Can somebody please explain whats going on here?

localuser@localhost:~$ host domain name pointer localhost.

What's up with the IP address being resolved backwards? : ( == ?
Also; what is the significance of this new appendage, accompanying it? : (.in-addr.arpa) ?

Thanks in advance, guys.

  • Did any answer help you? if so, you should accept the answer so that the question doesn't keep popping up forever, looking for an answer. Alternatively, you could provide and accept your own answer. – Ron Maupin Aug 12 '17 at 19:11

What you are seeing is the local forward and reverse entry for the ip address (localhost loopback)

in.addr.arpa is a reserved top-level domain for infrastructure purposes.

The reason you see the ip address in reverse format is due to the way DNS works. The notation is used to pass the Forward Confirmed reverse DNS process that is used for verification purposes (e.g. does a mail from the ipaddress really belongs to the domain example.com).

Long story short... in.addr.arpa is a reserved top-level domain for reverse lookups and the inverted format is used because it was specified back in the days. Reverse DNS is used for verifying that a certain ip address really belongs do a domain.

| improve this answer | |
  • Thanks for contributing. Perhaps if you would like to expand your answer, I could mark it as the solution. :) – voices Oct 15 '15 at 6:37
  • I have added some details but will not go further since describing the whole reverse dns process is beyond the scope of the question. ;) – kaisero Oct 15 '15 at 15:42

The reverse order of the IP address on the query is because when you do some research for some IP, the order matters. You need to find a specific machine in some network, and not matching the network part and the host part. You need to go to from the host to the network on a recursive lookup, like it's said on this link.

This reversed ordering of the domains for each octet value is necessary because, unlike DNS names, when IP addresses are read from left to right, they are interpreted in the opposite manner. When an IP address is read from left to right, it is viewed from its most generalized information (an IP network address) in the first part of the address to the more specific information (an IP host address) that is contained in the last octets. For this reason, the order of IP address octets must be reversed when the in-addr.arpa domain tree is built. The IP addresses of the DNS in-addr.arpa tree can be delegated to organizations as they are assigned a specific or limited set of IP addresses within the Internet-defined address classes.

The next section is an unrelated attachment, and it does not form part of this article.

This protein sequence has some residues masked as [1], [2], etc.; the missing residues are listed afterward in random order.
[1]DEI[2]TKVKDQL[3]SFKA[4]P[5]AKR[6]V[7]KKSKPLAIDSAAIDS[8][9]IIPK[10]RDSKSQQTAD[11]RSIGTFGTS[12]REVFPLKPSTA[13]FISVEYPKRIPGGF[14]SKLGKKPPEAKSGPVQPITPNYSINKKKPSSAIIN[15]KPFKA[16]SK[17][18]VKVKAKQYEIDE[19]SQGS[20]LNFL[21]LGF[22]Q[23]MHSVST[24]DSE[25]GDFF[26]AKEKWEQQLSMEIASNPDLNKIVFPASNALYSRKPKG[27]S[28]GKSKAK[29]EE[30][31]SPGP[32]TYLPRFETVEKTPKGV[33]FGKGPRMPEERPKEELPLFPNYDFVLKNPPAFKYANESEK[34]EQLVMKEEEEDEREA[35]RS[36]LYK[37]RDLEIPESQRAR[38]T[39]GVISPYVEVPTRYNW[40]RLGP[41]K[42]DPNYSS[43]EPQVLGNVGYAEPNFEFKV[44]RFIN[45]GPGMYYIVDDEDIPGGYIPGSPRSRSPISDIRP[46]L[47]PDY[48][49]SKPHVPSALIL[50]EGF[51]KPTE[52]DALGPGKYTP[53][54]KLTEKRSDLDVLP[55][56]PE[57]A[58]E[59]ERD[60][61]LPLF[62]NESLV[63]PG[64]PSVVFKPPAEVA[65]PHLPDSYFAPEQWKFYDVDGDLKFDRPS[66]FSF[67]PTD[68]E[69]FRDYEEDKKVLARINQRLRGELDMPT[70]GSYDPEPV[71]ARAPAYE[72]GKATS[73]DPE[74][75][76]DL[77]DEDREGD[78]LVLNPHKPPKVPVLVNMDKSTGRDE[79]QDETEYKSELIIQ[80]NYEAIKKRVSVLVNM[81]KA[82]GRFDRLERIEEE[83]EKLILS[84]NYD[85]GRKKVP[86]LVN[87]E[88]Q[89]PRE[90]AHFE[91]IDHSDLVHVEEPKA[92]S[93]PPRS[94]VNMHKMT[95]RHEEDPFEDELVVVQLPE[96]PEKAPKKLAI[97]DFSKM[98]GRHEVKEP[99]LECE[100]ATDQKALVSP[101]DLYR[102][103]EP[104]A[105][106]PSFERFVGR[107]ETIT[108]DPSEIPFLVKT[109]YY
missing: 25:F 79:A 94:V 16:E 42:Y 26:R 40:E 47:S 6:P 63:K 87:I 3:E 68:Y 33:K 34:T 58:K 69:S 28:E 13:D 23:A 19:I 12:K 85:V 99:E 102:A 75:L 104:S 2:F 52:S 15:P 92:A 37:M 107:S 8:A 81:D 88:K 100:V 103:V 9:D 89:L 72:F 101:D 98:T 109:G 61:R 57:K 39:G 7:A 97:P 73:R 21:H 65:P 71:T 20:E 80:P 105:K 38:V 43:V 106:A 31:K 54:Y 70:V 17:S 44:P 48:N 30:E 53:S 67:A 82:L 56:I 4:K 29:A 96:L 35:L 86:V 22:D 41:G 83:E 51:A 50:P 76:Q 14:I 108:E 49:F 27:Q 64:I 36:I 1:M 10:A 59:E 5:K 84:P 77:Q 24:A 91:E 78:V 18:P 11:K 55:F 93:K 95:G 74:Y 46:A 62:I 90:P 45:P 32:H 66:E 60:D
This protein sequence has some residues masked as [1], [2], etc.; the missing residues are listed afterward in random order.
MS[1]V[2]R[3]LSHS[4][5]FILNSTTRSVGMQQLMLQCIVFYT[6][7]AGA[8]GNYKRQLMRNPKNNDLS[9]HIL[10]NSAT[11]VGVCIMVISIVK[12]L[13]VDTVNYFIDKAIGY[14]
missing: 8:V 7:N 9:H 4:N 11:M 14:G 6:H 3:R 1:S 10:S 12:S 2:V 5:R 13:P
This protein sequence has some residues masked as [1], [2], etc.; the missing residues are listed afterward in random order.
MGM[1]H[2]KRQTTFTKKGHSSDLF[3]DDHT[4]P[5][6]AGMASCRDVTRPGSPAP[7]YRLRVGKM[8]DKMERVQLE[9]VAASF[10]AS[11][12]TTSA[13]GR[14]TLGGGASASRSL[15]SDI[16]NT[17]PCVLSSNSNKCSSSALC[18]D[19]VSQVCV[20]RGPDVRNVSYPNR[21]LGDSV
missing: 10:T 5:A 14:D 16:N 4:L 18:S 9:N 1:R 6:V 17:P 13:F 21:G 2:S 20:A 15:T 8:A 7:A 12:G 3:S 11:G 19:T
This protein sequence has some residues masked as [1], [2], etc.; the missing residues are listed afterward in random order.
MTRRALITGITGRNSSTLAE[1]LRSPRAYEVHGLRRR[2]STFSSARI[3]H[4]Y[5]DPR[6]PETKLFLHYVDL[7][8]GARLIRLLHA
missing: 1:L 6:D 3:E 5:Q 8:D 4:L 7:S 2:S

| improve this answer | |

here's a little suitable example for setting up a local reverse zone, is simple in the file "db.127" we have the definition of reverse zone, and then in the following section we have the setting for the zone 127 for the file "named. conf "along with other areas.

db.127 - File Reverse Addres

; ; BIND reverse data file for local loopback interface ;

$TTL    604800

@           IN      SOA     localhost. root.localhost. (
            1    ; Serial
       604800    ; Refresh
        86400    ; Retry
      2419200    ; Expire
       604800 )  ; Negative Cache TTL

@           IN  NS      localhost.
1.0.0       IN  PTR     localhost.
1           IN  PTR     localhost.


- The defination of the reverse address on the named.conf file.

zone        "127.in-addr.arpa"
                  type master;
                file "db.127";

So simple that way ...

| improve this answer | |
  • I'm not sure what I'm looking at.. – voices Oct 26 '15 at 20:37

Not the answer you're looking for? Browse other questions tagged or ask your own question.